If asked to define good data, the definitions would run the gamut, as the interpretation of the term will be specific to the types and formats of data typically collected by the individual. However, simply put, good data meets the standard of being of good quality, and data quality generally refers to the ability of data to serve the use it was intended. In short, data quality hinges on the reliability and application efficiency of data. The combination of good data quality and data documentation ensures accurate interpretation and reproducibility. Beyond documentation, a number of federal mandates dictate that data be shared beyond one’s own lab notebook, and in order to ensure proper interpretation and reproducibility of your data, it must be FAIR.

 

 

 

 

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Love Your Data Week Day 2 Documenting, Describing and Defining

Today’s Love Your Data Week’s post is by Tiffany Grant PhD, Interim Assistant Director for Research and Informatics at the Health Sciences Library (HSL) and Research Informationist.

The Big 3 of Data

Documenting, describing and defining your data are the 3 most critical components of good data management and your data legacy. If done properly, documentation ensures accurate interpretation and reproducibility of your data. Additionally, it improves the integrity of the scholarly record by providing a more complete picture of how your research was conducted.

Data Things to Do

  1. Document all file names and formats associated with your project
  2. Describe how your data was derived including a description of any equipment and/or software used in the process
    1. Describe your file naming conventions and folder structures
  3. Define any abbreviations, variables or codes used in your data or your file names/folders

Big 3 Data Basics

Who: Who are the contributors?

What: What kind of data was collected and what analyses were done to generate the data?

Why: Why was the project started, i.e. what questions did you hope to answer?

Where: Where did you get your data (if you aren’t the creator)? What is the physical location of the data?

How: How was your data generated?  

Message of the day

Good documentation tells people they can trust your data by enabling validation, replication, and reuse.

Love Your Data Week Day 1 Defining Data Quality

Today’s LYD post features the thoughts of Dylan Shields, the Graduate Assistant for the Chemistry-Biology Library and Chemistry Graduate Student in Anna Gudmundsdottir’s Lab.

Welcome back to another edition of Love Your Data Week!!

The first topic for this week is going to focus on DEFINING DATA QUALITY!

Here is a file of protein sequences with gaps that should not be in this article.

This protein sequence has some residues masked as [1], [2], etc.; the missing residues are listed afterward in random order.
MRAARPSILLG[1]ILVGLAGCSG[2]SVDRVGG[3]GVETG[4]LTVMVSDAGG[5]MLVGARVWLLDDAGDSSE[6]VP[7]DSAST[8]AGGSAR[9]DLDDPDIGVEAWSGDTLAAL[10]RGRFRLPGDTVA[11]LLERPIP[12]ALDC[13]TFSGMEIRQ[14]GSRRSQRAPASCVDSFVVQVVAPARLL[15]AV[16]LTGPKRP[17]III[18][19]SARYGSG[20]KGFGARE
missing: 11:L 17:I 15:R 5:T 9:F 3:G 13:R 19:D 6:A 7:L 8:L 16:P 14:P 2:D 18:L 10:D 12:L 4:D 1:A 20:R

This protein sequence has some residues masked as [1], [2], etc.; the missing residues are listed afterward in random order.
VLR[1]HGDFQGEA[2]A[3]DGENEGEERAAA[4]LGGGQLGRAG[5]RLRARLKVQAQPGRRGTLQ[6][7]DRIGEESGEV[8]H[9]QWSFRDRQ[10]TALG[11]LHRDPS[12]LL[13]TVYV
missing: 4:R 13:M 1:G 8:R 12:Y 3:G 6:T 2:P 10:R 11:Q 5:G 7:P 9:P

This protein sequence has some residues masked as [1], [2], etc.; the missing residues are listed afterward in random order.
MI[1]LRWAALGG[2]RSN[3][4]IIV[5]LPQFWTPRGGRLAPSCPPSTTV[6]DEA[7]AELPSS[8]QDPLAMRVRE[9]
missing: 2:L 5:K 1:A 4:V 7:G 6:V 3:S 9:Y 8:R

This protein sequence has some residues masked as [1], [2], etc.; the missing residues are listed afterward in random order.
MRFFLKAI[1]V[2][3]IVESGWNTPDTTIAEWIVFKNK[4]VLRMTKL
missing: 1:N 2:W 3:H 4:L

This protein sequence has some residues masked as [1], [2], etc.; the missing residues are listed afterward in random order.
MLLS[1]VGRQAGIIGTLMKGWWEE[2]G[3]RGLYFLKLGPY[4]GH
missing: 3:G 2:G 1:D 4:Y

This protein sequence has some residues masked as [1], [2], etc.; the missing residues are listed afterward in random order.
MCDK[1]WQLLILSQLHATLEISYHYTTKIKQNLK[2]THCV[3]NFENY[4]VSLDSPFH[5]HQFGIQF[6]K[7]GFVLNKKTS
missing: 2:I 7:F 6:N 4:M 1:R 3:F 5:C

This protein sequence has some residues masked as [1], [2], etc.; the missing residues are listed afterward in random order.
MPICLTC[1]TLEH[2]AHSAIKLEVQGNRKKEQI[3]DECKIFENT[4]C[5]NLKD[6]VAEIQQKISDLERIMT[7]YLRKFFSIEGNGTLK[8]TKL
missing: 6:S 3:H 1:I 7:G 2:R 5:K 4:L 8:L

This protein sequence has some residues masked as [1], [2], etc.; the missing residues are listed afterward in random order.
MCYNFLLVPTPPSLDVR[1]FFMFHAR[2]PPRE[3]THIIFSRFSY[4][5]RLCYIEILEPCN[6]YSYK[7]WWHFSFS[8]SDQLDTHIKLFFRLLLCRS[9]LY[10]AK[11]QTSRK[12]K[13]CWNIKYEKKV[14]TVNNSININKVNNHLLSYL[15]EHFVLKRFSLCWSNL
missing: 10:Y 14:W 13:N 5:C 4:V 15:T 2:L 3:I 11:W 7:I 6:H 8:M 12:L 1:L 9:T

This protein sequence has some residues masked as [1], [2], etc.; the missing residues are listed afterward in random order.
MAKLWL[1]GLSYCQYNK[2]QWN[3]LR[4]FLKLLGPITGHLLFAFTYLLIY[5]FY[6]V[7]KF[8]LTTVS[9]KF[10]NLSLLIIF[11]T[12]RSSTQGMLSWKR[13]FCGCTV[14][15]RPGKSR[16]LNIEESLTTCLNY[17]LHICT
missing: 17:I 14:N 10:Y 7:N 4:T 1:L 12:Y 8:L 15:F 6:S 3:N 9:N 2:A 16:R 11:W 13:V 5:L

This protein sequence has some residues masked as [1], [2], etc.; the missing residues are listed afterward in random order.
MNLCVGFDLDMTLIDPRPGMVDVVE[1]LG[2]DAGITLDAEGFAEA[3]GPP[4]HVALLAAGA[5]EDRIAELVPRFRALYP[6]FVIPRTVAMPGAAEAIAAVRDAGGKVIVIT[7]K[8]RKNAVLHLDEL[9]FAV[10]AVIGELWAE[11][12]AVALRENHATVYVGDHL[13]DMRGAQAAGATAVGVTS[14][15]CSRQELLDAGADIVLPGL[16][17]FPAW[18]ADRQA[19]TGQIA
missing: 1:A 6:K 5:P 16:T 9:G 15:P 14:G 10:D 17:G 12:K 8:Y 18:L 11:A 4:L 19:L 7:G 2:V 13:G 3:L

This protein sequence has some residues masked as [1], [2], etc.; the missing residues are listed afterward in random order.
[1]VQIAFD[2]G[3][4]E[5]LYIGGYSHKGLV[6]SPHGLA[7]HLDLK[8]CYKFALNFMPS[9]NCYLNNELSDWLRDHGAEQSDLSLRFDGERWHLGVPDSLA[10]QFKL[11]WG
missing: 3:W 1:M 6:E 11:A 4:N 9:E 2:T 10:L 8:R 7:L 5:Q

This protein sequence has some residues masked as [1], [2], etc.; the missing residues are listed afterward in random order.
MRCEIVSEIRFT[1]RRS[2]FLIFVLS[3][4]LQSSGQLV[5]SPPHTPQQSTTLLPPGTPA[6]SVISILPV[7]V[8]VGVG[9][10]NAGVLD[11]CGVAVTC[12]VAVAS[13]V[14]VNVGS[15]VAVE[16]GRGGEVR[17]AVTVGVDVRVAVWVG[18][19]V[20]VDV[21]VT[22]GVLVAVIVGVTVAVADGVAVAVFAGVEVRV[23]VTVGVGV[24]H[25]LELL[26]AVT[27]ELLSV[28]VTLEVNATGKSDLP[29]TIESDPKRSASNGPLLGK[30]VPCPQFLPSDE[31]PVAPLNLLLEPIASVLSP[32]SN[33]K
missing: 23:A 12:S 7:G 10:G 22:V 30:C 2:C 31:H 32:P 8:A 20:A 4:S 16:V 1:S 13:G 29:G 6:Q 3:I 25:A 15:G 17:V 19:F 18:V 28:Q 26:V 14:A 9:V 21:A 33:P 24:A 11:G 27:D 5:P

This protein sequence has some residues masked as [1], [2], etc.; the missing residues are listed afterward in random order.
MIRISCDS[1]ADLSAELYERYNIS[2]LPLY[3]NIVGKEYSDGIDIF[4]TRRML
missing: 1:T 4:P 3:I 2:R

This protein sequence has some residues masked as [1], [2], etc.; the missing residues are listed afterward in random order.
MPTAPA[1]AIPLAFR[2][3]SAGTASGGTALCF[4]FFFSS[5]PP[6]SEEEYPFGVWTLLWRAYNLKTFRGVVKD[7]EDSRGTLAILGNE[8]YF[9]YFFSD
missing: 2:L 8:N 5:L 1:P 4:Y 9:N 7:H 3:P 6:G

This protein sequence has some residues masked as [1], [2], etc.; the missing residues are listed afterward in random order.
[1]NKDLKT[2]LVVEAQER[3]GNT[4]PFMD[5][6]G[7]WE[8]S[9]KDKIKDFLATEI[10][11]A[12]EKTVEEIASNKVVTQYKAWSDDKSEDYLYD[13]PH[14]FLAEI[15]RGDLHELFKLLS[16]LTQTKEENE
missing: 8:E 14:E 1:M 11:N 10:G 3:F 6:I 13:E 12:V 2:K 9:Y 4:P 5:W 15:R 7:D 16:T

So what IS data quality? Well, first off it is important to note that data quality definitions and practices can differ quite vastly depending on the field of study. However, there are a few markers of data quality that can be broadly applicable to most research. These markers include: accuracy, consistency, completeness, and accessibility.

So what are these markers and why are they important?

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Spring Semester 2017 GIS Learning Community Meetings

If you have an interest in connecting with others using or learning about GIS, then please join the GIS Learning Community at an upcoming meeting.

Date: Feb 1st , March 8th , April 12th

Time: 3:15 pm to 4:25 pm

Venue: 462 Langsam

GIS stands for Geographic Information Systems.  The goal of the community is to create a user-driven forum for novice and expert practitioners to come together and discuss tools, resources and solutions to questions and new projects that develop as researchers consider the spatial aspects of their data.   We invite interested individual across all of UC to join us in building this community.

Contact Amy Koshoffer at koshofae@ucmail.uc.edu with questions or to be added to the GIS LC mailing list.

Visit UC Libraries Research Data and GIS Services website for more information: http://libraries.uc.edu/digital-scholarship/data-services.html

Presenting Geoffrey Pinski, Dec. 12, to Talk about Intellectual Property and Research Data

Geoffrey Pinski

Geoffrey Pinski

Are you wondering about IP?

Join the University of Cincinnati Libraries 1 p.m., Monday, Dec. 12, to learn about Intellectual Property (IP) and how it plays a role in your scholarship and research.

Geoffrey Pinski, director, UC Technology Accelerator for Commercialization, will talk on IP and Research Data.

Intellectual Property and Research Data

Date:  December 12, 2016

Time: 1:00 pm

Venue:  3351 Medical Sciences Building (MSB)

The talk is free and open to all.